by Curlan Campbell, NOW Grenada
- 2 retired High Court Judges honoured by their peers within the legal fraternity.
- Grenada Bar Association marks the Eastern Caribbean Supreme Court’s 50th anniversary.
Retired High Court Judges Justice Hon. Dame Monica Joseph, CBE, DBE and the Hon. Justice Sir Lyle St Paul OBE, CBE, KCMG were both honoured by their peers within the legal fraternity.
The Grenada Bar Association, recognising the Eastern Caribbean Supreme Court’s 50th anniversary, held a gala event at the Coyaba Beach Resort on Thursday to pay homage to their outstanding years of service.
The event was attended by Eastern Caribbean Supreme Court Chief Justice Dame Janice M Pereira together with other distinguished members of the Grenada Bar Association led by Lady Anande Trotman Joseph.
First to be awarded was Dame Monica Joseph, the first female judge of the Eastern Caribbean Supreme Court. Dame Monica is no stranger to accolades.
Upon her retirement, Her Majesty Queen Elizabeth II awarded her the prestigious honour of Dame Commander of the Most Excellent Order of the British Empire (DBE). Dame Monica also holds the Commander of the Most Excellent Order of the British Empire (CBE), and an honorary doctorate in law (LLD) from the University of the West Indies (The UWI), Cave Hill Campus.
Dame Monica continued to serve in various acting appointments, her last in St Vincent and the Grenadines before ending her service on 31 July 2012.
Despite being in ill health, Dame Monica thanked all those who made the event possible saying, “So many of you took the time to be here this evening and I do sincerely appreciate it, and I will never forget it. Throughout my life, people have been kind to me.” She reminisced about one such occasion saying, “I remember in Tortola when I was leaving, I received a visitor and it was the governor, and he said he would like to drive me to the airport. One doesn’t say no to a governor and to me that was saying something more than anything else.”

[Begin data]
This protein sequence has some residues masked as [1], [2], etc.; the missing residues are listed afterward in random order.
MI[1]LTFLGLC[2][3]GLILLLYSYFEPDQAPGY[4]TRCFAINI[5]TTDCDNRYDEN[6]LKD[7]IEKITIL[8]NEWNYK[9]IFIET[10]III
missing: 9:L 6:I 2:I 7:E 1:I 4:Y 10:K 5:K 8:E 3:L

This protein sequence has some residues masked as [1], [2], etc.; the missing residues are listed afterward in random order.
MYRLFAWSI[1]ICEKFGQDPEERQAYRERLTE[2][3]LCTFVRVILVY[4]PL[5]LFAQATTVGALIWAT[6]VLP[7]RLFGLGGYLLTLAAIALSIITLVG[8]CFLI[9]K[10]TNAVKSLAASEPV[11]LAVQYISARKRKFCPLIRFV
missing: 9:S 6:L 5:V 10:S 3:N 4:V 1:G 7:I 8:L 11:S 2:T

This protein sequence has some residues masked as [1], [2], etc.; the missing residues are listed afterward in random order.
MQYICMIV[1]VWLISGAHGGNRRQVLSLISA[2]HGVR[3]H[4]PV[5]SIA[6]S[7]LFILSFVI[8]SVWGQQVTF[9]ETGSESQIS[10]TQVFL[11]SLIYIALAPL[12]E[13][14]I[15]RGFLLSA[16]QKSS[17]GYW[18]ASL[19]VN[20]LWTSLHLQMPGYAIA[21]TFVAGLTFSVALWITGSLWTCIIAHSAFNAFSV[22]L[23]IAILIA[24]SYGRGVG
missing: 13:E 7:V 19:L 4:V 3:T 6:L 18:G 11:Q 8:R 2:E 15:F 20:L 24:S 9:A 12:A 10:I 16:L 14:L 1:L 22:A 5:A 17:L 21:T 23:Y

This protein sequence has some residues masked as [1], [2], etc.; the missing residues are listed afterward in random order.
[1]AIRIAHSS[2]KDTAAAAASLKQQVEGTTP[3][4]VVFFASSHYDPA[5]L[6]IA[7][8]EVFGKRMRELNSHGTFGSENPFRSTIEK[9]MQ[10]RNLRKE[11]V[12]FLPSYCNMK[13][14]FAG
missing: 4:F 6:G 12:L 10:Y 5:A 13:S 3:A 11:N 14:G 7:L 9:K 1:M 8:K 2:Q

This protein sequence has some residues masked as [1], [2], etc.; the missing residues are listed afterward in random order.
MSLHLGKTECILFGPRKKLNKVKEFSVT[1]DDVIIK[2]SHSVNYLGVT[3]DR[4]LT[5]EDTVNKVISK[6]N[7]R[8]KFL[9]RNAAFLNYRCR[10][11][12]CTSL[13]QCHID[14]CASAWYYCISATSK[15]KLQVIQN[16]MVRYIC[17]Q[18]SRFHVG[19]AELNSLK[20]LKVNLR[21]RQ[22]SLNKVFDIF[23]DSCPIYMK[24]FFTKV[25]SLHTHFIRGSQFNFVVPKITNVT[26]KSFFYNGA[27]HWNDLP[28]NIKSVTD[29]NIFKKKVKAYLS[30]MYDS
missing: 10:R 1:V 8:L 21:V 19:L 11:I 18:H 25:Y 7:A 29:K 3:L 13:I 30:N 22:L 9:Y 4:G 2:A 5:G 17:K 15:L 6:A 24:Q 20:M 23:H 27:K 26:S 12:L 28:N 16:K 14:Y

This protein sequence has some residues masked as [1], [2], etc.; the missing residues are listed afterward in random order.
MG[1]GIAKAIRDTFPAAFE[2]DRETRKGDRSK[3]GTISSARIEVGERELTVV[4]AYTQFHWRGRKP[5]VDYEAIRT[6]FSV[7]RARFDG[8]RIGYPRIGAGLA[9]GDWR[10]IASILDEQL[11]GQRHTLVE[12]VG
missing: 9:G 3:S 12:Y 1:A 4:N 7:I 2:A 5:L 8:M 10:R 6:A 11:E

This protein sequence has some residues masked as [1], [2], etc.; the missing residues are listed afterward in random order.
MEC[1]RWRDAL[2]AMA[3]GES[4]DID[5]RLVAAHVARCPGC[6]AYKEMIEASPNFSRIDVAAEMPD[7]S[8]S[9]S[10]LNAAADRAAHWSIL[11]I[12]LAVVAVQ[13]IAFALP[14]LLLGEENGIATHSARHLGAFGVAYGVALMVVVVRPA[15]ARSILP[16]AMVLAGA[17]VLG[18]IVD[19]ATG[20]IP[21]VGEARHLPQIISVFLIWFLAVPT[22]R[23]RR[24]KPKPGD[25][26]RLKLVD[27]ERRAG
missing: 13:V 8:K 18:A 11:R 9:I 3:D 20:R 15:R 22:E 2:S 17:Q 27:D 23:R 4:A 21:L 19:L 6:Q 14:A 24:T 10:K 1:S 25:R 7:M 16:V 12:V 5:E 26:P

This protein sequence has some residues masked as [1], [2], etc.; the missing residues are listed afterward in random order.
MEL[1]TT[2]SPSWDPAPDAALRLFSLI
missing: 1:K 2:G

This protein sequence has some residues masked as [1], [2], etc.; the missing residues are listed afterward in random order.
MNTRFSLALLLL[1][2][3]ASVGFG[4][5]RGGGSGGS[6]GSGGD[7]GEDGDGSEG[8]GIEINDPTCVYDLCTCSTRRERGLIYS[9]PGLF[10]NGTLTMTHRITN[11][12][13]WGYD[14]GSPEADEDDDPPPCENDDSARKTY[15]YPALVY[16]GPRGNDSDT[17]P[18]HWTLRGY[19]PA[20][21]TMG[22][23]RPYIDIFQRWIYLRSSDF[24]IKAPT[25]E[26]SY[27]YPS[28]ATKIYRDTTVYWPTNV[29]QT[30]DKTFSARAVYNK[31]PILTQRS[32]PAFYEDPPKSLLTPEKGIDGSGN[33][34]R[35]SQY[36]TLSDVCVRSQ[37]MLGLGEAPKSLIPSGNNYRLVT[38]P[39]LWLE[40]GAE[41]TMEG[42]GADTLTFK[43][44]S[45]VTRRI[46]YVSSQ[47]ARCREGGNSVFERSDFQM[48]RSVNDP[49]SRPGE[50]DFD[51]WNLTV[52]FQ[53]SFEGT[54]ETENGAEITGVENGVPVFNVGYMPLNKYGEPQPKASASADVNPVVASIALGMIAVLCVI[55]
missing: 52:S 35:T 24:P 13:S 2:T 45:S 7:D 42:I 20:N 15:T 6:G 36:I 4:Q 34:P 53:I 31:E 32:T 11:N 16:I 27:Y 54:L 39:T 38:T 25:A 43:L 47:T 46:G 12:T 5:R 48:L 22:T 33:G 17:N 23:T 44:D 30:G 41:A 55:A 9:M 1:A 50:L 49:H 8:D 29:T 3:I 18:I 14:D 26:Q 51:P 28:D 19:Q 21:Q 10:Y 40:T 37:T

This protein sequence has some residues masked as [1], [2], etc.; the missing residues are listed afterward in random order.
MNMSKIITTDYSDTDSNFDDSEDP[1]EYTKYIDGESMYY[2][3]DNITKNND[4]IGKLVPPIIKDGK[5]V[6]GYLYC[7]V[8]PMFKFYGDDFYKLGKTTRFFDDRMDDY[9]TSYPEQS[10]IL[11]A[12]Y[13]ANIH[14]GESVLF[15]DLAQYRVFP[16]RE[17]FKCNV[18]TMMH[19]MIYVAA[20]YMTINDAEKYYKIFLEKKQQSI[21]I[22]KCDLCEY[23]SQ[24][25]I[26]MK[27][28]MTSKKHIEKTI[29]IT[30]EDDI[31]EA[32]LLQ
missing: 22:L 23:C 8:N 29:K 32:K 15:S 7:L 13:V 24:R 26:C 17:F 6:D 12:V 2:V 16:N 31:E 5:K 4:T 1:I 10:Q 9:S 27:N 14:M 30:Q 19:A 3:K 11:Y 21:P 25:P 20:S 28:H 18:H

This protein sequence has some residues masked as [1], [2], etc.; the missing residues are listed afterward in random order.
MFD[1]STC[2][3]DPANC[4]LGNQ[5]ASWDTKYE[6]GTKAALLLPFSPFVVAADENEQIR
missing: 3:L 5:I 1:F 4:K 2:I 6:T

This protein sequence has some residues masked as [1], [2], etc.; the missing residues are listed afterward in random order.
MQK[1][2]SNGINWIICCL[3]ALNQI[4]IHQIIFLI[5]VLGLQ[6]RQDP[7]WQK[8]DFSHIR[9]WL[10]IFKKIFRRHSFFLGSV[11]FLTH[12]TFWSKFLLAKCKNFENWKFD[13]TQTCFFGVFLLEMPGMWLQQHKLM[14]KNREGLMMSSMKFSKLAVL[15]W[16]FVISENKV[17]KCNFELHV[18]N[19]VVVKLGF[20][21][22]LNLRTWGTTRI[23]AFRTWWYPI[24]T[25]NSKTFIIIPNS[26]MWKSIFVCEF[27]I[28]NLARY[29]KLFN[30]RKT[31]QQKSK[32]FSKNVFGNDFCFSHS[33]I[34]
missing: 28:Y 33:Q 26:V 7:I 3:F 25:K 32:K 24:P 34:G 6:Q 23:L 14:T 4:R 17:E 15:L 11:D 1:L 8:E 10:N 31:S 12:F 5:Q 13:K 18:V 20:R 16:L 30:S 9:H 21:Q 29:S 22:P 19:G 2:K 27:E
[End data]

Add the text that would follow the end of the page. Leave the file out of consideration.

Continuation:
Sir Lyle was remembered by his peers for his sterling contribution towards the legal profession, and for his humour while presiding over serious court matters. He recounted that murder cases were some of the most memorable court cases on which he has delivered judgment. “Whenever I sentence people to hang they normally send their regards to me and say thank you.”
“As a matter of fact, quite a lot of prisoners came to see me at home to say thank you for giving [them] such a judgement, and this I can attribute to the matter on which I impose my sentence. I normally wish them well. I ask them to pray and don’t find themselves in that kind of situation again; pay attention to their families…they like to hear that,” he said.
Justice St Paul was called to the bar in 1969 and became a judge in 1987 serving 18 years on the bench as a judge and 12 years as a magistrate. Upon his retirement in 2001, he often filled various vacancies whenever there was a shortage of judges in the Eastern Caribbean Supreme Court.
He served in others sector of society, and once served as Chancellor of the Anglican Diocese of the Windward Islands. “I feel really good about the recognition I received tonight; I feel elated for all the people that give me the support and congratulated me for all that I have done on the bench.”
Justice Dame Janice M Pereira presented the awards.
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